Lulz Security the hacker group that attacked several government and commercial websites over the last two months has announced that it is disbanding. It made it’s announcement through its Twitter account, giving no reason for its decision.
A statement published on a file-sharing website said that its “planned 50-day cruise has expired”.
The group leapt to prominence by carrying out attacks on companies such as Sony and Nintendo. It also carried out attacks on US broadcasters Fox and PBS and also the CIA, and the United States Senate. However the group said it plans to release a selection of documents apparently taken from the Arizona police department and the telecom giant AT&T.
Many believe that the group’s announcement may be due the recent police investigations, including the arrest of a British man suspected of links to the group, and efforts by rival hackers to expose them or other members of the hacker “community” who have forced the group into retreat. A document posted online in the last 24 hours purports to be a history of LulzSec, complete with full details on its leaders. . “We’ve been tracking and infiltrating these kids,” says the document, and
goes on to name people in the UK, Amsterdam and New York.
Lulz Security in parting statement read “our crew of six wishes you a happy 2011”, and that it’s last thoughts were to say “bon
voyage…our planned 50 day cruise has expired” it said it hoped it had left a mixture of “hope – inspiration, fear, denial, happiness, approval, disapproval, mockery, embarrassment, thoughtfulness, jealousy, hate, even love” and urged other supporters to carry on begging others for a movement that “manifests into a revolution”.
A 19 year old man from Essex, named as Ryan Cleary has been arrested over hacking into websites. Police have not confirmed the identity of the man however.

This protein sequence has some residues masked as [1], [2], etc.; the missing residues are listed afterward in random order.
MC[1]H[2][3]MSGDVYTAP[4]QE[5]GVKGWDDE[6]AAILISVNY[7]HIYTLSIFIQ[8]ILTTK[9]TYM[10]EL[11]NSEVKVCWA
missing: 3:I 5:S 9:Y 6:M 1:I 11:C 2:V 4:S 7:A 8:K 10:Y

It is thought that the man may have been involved with the hacking group LulzSec (Laugh Security) which recently broke into US Government sites; involved in breaking into Sony’s database, PBS Broadcasting, Infragard the FBI affiliated website, Senate.gov (the US Senate website) and Nintendo’s site.
Lulz Sec have succeeded in putting the websites down by DDoS (Distributed Denial of Service) where the sites servers are overwhelmed with requests for pages. The group is also believed to have taken information from various servers and may have broken into the UK Census from the Office of National Statistics.
Yesterday the Serious Organised Crime Agency’s website was compromised and the agency took the website down due to DDoS attack, although a spokeperson confirmed it was their public website and the attack did not compromise any data held by the agency.
Scotland Yard have not confirmed whether the person they have arrested was linked to the Lulz Attack on SOCA but have said the arrest was a”pre-planned intelligence led operation” and that it followed after an investigation into network intrusions and distributed DoS attacks on major business and Government agencies.
LulzSec have recently threatened to attack further Government and Banking systems in what they called AntiSec, LulzSec on Monday tweeted: “Tango down – in the name of #AntiSec”.
The man has been arrested under the Computer Misuse Act and Fraud Act and is being questioned at a central London police station.